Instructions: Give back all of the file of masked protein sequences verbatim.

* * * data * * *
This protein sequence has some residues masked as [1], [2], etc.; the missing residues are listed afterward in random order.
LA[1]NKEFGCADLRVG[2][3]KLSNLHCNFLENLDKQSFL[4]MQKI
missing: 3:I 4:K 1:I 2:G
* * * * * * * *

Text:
This protein sequence has some residues masked as [1], [2], etc.; the missing residues are listed afterward in random order.
LA[1]NKEFGCADLRVG[2][3]KLSNLHCNFLENLDKQSFL[4]MQKI
missing: 3:I 4:K 1:I 2:G